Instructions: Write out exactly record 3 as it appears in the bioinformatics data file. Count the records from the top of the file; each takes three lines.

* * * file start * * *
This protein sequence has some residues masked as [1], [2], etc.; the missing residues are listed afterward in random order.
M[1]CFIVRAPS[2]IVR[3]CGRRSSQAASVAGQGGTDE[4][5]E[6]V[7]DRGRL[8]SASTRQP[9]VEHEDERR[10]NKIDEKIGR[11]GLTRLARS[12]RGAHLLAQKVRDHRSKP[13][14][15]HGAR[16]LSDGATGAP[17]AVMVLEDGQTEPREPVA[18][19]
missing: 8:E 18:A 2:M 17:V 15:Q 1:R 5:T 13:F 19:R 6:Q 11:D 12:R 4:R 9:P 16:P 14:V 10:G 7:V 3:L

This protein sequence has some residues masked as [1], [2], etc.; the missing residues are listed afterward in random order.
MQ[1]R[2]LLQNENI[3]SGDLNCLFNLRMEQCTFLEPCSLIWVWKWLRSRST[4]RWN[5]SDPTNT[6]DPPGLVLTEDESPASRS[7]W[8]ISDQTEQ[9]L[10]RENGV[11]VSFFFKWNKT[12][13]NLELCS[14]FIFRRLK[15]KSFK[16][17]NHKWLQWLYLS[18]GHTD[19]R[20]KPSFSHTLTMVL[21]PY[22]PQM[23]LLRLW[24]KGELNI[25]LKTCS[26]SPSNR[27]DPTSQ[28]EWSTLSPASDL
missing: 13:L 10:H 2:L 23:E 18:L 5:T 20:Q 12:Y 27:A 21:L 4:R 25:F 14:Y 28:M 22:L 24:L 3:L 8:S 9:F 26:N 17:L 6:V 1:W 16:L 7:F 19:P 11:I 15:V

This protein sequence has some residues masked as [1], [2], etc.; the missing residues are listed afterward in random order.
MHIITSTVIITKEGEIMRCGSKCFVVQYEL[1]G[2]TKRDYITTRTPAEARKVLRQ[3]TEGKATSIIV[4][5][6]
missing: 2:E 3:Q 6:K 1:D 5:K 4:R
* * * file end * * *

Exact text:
This protein sequence has some residues masked as [1], [2], etc.; the missing residues are listed afterward in random order.
MHIITSTVIITKEGEIMRCGSKCFVVQYEL[1]G[2]TKRDYITTRTPAEARKVLRQ[3]TEGKATSIIV[4][5][6]
missing: 2:E 3:Q 6:K 1:D 5:K 4:R